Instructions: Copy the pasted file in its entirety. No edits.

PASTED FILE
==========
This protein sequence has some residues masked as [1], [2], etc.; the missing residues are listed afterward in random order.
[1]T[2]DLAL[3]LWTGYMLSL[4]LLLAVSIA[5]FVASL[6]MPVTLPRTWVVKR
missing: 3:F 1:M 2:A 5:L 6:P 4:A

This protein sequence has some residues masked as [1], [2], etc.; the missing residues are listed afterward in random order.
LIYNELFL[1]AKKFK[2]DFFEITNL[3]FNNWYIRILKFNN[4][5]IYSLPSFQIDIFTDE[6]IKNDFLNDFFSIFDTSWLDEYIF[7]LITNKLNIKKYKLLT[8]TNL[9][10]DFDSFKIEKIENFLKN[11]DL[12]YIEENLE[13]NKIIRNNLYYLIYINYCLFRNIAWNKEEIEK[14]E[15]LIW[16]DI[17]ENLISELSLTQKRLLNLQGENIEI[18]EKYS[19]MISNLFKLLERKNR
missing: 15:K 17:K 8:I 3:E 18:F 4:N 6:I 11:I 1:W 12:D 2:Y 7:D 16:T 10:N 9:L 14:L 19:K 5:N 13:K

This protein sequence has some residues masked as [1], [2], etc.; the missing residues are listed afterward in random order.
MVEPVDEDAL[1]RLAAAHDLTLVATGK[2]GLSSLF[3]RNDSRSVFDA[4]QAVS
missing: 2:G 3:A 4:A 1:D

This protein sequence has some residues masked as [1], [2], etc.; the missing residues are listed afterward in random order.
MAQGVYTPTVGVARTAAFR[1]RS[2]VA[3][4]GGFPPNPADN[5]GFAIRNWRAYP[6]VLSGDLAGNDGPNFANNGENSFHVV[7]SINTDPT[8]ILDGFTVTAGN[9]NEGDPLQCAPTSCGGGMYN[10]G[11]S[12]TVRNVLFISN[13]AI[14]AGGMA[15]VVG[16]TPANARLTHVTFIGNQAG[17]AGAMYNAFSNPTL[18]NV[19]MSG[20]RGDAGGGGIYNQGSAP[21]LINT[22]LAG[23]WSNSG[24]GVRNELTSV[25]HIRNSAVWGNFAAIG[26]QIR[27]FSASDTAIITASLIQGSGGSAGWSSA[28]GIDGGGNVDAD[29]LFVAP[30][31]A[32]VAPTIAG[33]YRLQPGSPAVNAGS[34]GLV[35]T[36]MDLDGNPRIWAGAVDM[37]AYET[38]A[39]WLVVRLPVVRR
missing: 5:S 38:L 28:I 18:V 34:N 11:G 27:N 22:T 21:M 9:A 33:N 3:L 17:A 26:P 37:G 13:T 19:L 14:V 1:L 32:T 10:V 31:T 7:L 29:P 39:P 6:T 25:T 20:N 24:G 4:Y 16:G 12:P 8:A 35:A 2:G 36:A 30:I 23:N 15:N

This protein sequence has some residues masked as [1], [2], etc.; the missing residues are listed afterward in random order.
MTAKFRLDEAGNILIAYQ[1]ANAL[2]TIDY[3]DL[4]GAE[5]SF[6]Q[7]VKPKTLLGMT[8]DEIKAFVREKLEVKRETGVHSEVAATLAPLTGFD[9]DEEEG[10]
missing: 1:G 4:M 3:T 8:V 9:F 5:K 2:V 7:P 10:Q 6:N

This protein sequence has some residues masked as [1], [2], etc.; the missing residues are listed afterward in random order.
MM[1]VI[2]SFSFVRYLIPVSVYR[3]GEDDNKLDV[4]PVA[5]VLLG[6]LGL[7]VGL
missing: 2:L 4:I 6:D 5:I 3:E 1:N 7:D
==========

This protein sequence has some residues masked as [1], [2], etc.; the missing residues are listed afterward in random order.
[1]T[2]DLAL[3]LWTGYMLSL[4]LLLAVSIA[5]FVASL[6]MPVTLPRTWVVKR
missing: 3:F 1:M 2:A 5:L 6:P 4:A

This protein sequence has some residues masked as [1], [2], etc.; the missing residues are listed afterward in random order.
LIYNELFL[1]AKKFK[2]DFFEITNL[3]FNNWYIRILKFNN[4][5]IYSLPSFQIDIFTDE[6]IKNDFLNDFFSIFDTSWLDEYIF[7]LITNKLNIKKYKLLT[8]TNL[9][10]DFDSFKIEKIENFLKN[11]DL[12]YIEENLE[13]NKIIRNNLYYLIYINYCLFRNIAWNKEEIEK[14]E[15]LIW[16]DI[17]ENLISELSLTQKRLLNLQGENIEI[18]EKYS[19]MISNLFKLLERKNR
missing: 15:K 17:K 8:I 3:E 18:F 4:N 6:I 11:I 1:W 12:D 2:Y 7:D 16:T 10:N 9:L 14:L 19:K 5:N 13:K

This protein sequence has some residues masked as [1], [2], etc.; the missing residues are listed afterward in random order.
MVEPVDEDAL[1]RLAAAHDLTLVATGK[2]GLSSLF[3]RNDSRSVFDA[4]QAVS
missing: 2:G 3:A 4:A 1:D

This protein sequence has some residues masked as [1], [2], etc.; the missing residues are listed afterward in random order.
MAQGVYTPTVGVARTAAFR[1]RS[2]VA[3][4]GGFPPNPADN[5]GFAIRNWRAYP[6]VLSGDLAGNDGPNFANNGENSFHVV[7]SINTDPT[8]ILDGFTVTAGN[9]NEGDPLQCAPTSCGGGMYN[10]G[11]S[12]TVRNVLFISN[13]AI[14]AGGMA[15]VVG[16]TPANARLTHVTFIGNQAG[17]AGAMYNAFSNPTL[18]NV[19]MSG[20]RGDAGGGGIYNQGSAP[21]LINT[22]LAG[23]WSNSG[24]GVRNELTSV[25]HIRNSAVWGNFAAIG[26]QIR[27]FSASDTAIITASLIQGSGGSAGWSSA[28]GIDGGGNVDAD[29]LFVAP[30][31]A[32]VAPTIAG[33]YRLQPGSPAVNAGS[34]GLV[35]T[36]MDLDGNPRIWAGAVDM[37]AYET[38]A[39]WLVVRLPVVRR
missing: 5:S 38:L 28:I 18:V 34:N 11:G 27:N 22:T 21:M 9:A 33:N 3:L 17:A 26:P 37:G 13:T 19:L 14:V 1:L 32:T 10:V 31:T 7:L 29:P 39:P 6:T 25:T 20:N 24:G 4:Y 16:G 12:P 8:A 35:A 2:G 36:A 30:I 23:N 15:N

This protein sequence has some residues masked as [1], [2], etc.; the missing residues are listed afterward in random order.
MTAKFRLDEAGNILIAYQ[1]ANAL[2]TIDY[3]DL[4]GAE[5]SF[6]Q[7]VKPKTLLGMT[8]DEIKAFVREKLEVKRETGVHSEVAATLAPLTGFD[9]DEEEG[10]
missing: 1:G 4:M 3:T 8:V 9:F 5:K 2:V 7:P 10:Q 6:N

This protein sequence has some residues masked as [1], [2], etc.; the missing residues are listed afterward in random order.
MM[1]VI[2]SFSFVRYLIPVSVYR[3]GEDDNKLDV[4]PVA[5]VLLG[6]LGL[7]VGL
missing: 2:L 4:I 6:D 5:I 3:E 1:N 7:D